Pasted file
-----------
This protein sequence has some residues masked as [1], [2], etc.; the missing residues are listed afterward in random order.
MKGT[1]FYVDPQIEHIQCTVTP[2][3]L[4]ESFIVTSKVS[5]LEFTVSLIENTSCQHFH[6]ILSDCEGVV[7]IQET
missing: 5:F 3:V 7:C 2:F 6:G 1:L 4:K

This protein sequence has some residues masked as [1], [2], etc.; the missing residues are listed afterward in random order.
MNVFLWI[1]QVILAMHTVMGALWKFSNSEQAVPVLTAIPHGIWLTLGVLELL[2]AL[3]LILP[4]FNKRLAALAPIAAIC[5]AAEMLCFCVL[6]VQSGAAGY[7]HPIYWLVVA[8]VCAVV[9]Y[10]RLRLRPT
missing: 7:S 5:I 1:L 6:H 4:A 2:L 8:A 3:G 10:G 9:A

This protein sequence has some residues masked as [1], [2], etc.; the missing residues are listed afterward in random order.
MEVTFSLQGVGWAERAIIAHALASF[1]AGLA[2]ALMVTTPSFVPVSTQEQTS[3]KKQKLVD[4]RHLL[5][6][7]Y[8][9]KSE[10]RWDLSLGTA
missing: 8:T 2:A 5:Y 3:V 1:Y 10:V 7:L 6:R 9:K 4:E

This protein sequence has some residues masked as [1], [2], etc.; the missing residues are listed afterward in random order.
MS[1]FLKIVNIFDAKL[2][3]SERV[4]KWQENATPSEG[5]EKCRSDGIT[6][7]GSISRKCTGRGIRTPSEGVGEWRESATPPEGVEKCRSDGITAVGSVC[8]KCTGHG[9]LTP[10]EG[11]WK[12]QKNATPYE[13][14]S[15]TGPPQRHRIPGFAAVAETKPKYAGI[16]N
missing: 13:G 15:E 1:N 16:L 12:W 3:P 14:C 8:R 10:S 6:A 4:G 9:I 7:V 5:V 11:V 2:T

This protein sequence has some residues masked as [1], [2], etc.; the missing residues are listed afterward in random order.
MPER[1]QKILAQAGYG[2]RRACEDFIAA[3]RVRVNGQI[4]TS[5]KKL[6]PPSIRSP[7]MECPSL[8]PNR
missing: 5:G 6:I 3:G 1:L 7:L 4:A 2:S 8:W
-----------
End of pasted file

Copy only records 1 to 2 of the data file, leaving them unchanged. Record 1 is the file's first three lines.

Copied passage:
This protein sequence has some residues masked as [1], [2], etc.; the missing residues are listed afterward in random order.
MKGT[1]FYVDPQIEHIQCTVTP[2][3]L[4]ESFIVTSKVS[5]LEFTVSLIENTSCQHFH[6]ILSDCEGVV[7]IQET
missing: 5:F 3:V 7:C 2:F 6:G 1:L 4:K

This protein sequence has some residues masked as [1], [2], etc.; the missing residues are listed afterward in random order.
MNVFLWI[1]QVILAMHTVMGALWKFSNSEQAVPVLTAIPHGIWLTLGVLELL[2]AL[3]LILP[4]FNKRLAALAPIAAIC[5]AAEMLCFCVL[6]VQSGAAGY[7]HPIYWLVVA[8]VCAVV[9]Y[10]RLRLRPT
missing: 7:S 5:I 1:L 6:H 4:A 2:L 8:A 3:G 10:G 9:A